While Julie Hébert’s Tree explores race, at its heart the play examines what it means to be a family. In the play, which closes Horizon Theatre’s 2010 season, two families, the Prices, an African-American family from Chicago, and the Marcentels, a white family from Louisiana, must bring their present lives together to make sense of the past. As the play unfolds, both the characters and the audience become forced to examine what it means to be a family.
Under careful direction by Lisa Adler, Co-Artistic Director of Horizon Theatre, the play, which bounces between present reality and memory of the Jim-Crow era south, begins with Mrs. Price (Donna Biscoe) rocking in a chair, singing a French song at her home in Chicago. Soon the focus switches to Didi Marcentel (Megan Hayes), a white woman who is reading letters from Mrs. Price to her late father.
Desperate to seek answers as to why the man in the letters doesn’t match the father of her experiences, Didi travels to Chicago to find Mrs. Price and her son Leo (Geoffrey D. Williams). When she arrives, a ostensibly hostile Leo greets her and tries to thwart her discovery and keep his own past covered. Through their exchanges the mystery of Mrs. Price’s and Mr. Marcantel’s relationship reveals itself.
Coming strong off her run in Theatrical Outfit’s The Green Book, Donna Biscoe has immersed herself in the role of reticent Mrs. Price and gives a brave performance. Her portrayal of the character’s dementia evokes both shock and compassion, even when it provides laughs. The audience can’t help but be empathetic and hurt with her.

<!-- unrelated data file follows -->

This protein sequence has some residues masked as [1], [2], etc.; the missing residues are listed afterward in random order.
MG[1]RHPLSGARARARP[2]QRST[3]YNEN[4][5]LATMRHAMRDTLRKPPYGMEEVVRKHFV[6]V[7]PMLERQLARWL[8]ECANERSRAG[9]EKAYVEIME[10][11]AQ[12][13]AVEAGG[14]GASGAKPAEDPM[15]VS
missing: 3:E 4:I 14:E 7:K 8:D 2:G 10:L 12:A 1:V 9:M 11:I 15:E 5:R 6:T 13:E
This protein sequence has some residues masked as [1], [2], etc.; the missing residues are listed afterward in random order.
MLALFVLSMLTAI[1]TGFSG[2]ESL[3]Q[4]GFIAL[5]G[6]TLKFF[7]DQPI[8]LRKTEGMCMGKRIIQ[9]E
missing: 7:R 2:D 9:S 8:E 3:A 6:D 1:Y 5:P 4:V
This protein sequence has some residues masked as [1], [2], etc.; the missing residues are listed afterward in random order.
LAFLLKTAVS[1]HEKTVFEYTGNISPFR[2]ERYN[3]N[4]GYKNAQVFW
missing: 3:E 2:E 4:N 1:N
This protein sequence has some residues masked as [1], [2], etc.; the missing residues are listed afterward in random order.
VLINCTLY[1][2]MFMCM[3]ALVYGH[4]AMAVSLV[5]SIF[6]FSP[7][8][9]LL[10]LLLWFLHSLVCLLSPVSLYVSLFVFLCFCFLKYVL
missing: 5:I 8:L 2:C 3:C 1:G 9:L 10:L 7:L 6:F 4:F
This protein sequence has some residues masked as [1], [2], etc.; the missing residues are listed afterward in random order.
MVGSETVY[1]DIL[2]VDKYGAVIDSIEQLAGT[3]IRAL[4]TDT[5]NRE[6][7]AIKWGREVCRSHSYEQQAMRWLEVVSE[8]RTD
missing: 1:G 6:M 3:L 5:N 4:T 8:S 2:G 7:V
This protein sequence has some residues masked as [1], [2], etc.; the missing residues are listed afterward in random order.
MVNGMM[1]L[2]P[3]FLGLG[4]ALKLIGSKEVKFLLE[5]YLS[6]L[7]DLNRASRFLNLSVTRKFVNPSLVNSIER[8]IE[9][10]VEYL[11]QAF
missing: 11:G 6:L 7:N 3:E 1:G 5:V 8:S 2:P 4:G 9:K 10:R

Although some of Williams’ reactions, especially to the shocking news he receives, is unmatched when compared to his other actions, he creates strong connections with his fellow cast mates. Likewise, Hayes’ Didi comes across as caricature at times, and her tenaciousness is a bit overdone, which is more the script than her acting. Despite those aspects, Hayes manages to create a relatable and sympathetic character. Appearing late in show, Joy Brunson as Leo’s daughter JJ, provides a refreshing change in the play’s dynamic.
In between interactions with the rest of the cast, Biscoe delivers many monologues in the form of the letters that she wrote to Mr. Marcantel. With each letter, Sound Designer Thom Jenkin’s soft music and gentle lake sounds give the scenes a whimsical feeling while Mary Parker’s lighting design matches the mood of the letters. Whether recounting articles she wrote for the school publication Panther Prints or her feelings of longing and loneliness, Biscoe takes the audience to a different time and place in the mind of Mrs. Price.
Seemingly busy at first glance, Moriah and Isabel Curley-Clay’s set functions perfectly for scenes that take place upstairs, downstairs or outside of the house. The beautiful tree behind the house that serves as a part of Mrs. Price’s room adds to emotion shown as she fondly remembers times at the lake and climbing trees with Mr. Marcantel.
Sprinkled with the right amount of humorous and heartfelt moments, Tree offers audiences a mysterious and sincere exploration of family. Unflinchingly real, each cast member’s performance helps plant seeds of thought that audience members take away from the theater. Tree plays at Horizon Theatre through October 16, for tickets and more information please visit Horizon Theatre’s website.
– A. Wesley